A number of highly respected sources usually turned to for creative thinking on issues of crime and terrorism were seen giving television interviews with a very disturbing “deer in the head lights” look I in their eyes. While I didn’t expect to hear too much creative thinking so soon after a terrorism attack of this magnitude, there was something new about the tone and content of the opinions being given. There was a focus on the failure of Belgium law enforcement to foresee these attacks and in time at least to limit their scope. Much of the critical commentary centered on the arrest last week of the sought after Paris attack terrorist, Salah Abdeslam.
Because Abdeslam was arrested and may have been cooperating with his captives by providing information on the identities of others involved in attacks elsewhere, another attack was approved before too much specific information could be given. A second focus on the failure of Belgian law enforcement was centered on the fact that Abdelslam had been on the loose only a doors away from the neighborhood where he grew up and had likely been developing new plans together with a network of others long known to him. Under the circumstances, it was believed there was enough information to remove Abdelslam much sooner.
While there is certainly much to consider about the circumstances of how the investigation and ultimate arrest of Abdelslam to easily divert our attention away from the all too long standing questions of how to clamp down on the continued failure, world wide, of our failure to interdict foreseeable risks of crime and terrorism. In the United States alone we now spend $8B annually on aviation security while continuing to fail every test of our ability to identify and remove explosives conducted by our federal aviation agency. Today I heard a sense of the despair of aviation security experts, analysis, and commentators as they slowly came to the conclusion that the problem was too big to fix without crippling our ability to move millions of passengers quickly; or unreasonably invade our protection against illegal profiling; or to allow limitations on first amendment liberties and the like. We quickly and unfairly look at necessary law enforcement steps to be taken to reasonably inconvenience the public in the war on terrorism as too draconian for a free society. But rather than work to improve how we respond to necessary security threats we continue to attempt to fix yesterdays security problems by more of yesterday’s failed solutions.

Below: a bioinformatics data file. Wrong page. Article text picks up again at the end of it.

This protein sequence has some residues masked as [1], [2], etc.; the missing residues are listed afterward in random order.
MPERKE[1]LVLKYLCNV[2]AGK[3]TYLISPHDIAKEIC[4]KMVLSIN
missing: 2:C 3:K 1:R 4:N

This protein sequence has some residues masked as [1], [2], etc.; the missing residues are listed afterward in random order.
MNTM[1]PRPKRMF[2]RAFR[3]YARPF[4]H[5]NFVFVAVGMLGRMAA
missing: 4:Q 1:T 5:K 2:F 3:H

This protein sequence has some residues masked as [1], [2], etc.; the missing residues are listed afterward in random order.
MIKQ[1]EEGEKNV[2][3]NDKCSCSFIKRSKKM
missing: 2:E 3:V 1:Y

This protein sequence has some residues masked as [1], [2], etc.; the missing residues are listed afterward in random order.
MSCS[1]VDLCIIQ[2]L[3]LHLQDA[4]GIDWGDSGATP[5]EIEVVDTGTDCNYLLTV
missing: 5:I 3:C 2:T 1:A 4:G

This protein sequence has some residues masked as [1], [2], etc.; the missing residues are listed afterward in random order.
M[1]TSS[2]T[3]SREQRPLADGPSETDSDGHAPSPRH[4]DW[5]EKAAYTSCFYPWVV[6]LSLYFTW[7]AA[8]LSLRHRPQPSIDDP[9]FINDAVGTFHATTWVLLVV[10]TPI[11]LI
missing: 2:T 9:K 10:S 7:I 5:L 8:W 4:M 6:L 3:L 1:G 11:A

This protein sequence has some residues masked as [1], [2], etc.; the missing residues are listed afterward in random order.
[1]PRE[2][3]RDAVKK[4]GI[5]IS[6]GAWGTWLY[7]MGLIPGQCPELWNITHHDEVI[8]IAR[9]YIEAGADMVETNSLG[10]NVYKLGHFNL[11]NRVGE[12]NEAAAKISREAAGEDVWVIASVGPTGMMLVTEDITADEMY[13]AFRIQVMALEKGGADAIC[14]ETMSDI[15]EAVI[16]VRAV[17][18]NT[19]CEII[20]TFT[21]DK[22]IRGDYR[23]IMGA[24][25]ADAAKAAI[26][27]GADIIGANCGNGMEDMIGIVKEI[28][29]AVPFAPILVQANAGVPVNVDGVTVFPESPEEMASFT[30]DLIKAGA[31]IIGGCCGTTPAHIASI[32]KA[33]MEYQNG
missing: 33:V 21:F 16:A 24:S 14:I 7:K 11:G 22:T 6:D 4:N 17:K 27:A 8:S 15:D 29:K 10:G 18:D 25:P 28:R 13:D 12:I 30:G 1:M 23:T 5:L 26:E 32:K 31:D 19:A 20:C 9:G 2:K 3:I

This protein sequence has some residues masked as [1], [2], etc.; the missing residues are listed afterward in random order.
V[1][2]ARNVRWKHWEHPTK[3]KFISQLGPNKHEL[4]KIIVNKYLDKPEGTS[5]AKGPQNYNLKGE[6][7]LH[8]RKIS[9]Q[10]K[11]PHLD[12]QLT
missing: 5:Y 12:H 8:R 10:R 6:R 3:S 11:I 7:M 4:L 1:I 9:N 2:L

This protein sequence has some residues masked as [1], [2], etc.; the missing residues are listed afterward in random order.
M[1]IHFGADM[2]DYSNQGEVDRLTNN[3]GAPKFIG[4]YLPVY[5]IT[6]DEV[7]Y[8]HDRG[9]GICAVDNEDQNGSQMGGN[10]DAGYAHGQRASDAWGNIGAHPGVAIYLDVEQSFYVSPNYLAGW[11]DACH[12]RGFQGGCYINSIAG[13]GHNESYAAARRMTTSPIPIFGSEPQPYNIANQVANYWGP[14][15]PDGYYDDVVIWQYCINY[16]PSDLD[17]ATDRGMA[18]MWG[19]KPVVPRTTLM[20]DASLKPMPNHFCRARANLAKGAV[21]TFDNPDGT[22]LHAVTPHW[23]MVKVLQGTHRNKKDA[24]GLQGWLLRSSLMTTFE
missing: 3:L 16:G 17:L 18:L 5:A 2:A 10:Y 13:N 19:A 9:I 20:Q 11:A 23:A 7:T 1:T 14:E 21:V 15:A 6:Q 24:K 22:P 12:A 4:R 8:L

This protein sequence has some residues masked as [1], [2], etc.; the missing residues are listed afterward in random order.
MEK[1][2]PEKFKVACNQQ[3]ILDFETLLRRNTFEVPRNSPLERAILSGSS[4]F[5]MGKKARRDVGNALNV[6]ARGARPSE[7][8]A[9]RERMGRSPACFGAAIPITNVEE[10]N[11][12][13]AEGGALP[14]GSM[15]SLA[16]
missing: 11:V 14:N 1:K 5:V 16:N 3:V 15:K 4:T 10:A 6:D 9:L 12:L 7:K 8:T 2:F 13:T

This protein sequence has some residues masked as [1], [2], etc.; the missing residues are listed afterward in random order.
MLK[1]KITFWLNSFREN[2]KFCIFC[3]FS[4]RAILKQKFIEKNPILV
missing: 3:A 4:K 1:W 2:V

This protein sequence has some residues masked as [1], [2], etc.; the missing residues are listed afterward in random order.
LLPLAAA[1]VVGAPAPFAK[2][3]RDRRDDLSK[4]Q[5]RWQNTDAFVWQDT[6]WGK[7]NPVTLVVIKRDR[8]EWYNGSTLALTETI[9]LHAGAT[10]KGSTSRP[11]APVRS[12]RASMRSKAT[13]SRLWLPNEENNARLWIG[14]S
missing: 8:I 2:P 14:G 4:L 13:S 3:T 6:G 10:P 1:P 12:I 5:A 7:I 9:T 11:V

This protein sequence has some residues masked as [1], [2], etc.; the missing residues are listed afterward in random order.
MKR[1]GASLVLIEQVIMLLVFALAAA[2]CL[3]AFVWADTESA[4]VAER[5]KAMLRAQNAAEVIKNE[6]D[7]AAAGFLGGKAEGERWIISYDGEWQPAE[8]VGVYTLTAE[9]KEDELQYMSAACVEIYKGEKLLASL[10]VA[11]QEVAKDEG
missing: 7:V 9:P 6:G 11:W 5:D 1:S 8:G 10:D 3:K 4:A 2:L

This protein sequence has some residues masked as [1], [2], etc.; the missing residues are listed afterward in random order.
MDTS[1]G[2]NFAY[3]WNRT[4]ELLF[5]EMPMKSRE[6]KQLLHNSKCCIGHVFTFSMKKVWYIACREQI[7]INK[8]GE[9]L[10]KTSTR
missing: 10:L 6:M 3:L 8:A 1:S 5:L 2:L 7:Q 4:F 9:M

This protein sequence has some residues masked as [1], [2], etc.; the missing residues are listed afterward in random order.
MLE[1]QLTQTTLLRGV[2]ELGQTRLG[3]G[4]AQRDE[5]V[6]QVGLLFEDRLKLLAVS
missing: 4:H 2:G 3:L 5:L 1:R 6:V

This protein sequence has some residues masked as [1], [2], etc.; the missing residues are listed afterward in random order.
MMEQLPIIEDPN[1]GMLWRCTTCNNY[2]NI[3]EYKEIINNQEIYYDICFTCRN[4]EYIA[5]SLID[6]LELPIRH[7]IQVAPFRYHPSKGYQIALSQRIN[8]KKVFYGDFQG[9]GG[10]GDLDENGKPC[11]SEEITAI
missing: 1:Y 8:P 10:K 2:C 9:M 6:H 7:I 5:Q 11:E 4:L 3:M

Today’s Belgian terrorists, realizing that aviation security still cannot find explosives in luggage wheeled their explosives on baggage carts up to an airline counter on the public side of the security perimeter and detonated. We can examine bags with modern technologies that can tell us if there is a potentially explosive cocktail being carried inside. In fact if we mandate that every man, woman and child and all that they place on to an airplane go through modern technology designed to examine every item carried into an airport for explosives, the bomb problem will all be eliminated.
We have known for as long as we have recognized the need for aviation security that securing airports themselves has always been the weakest link in the chain and much more vulnerable than airliners themselves. Think of airport perimeters as launching sites for missiles, terrorist workers, bomb carrying delivery and passenger vehicles, and the gateway to unsecured airliners too easily accessible to terrorists for installing explosives and weapons. We know this to be true but we are unwilling as a society to take on the job and admit that we can fix it.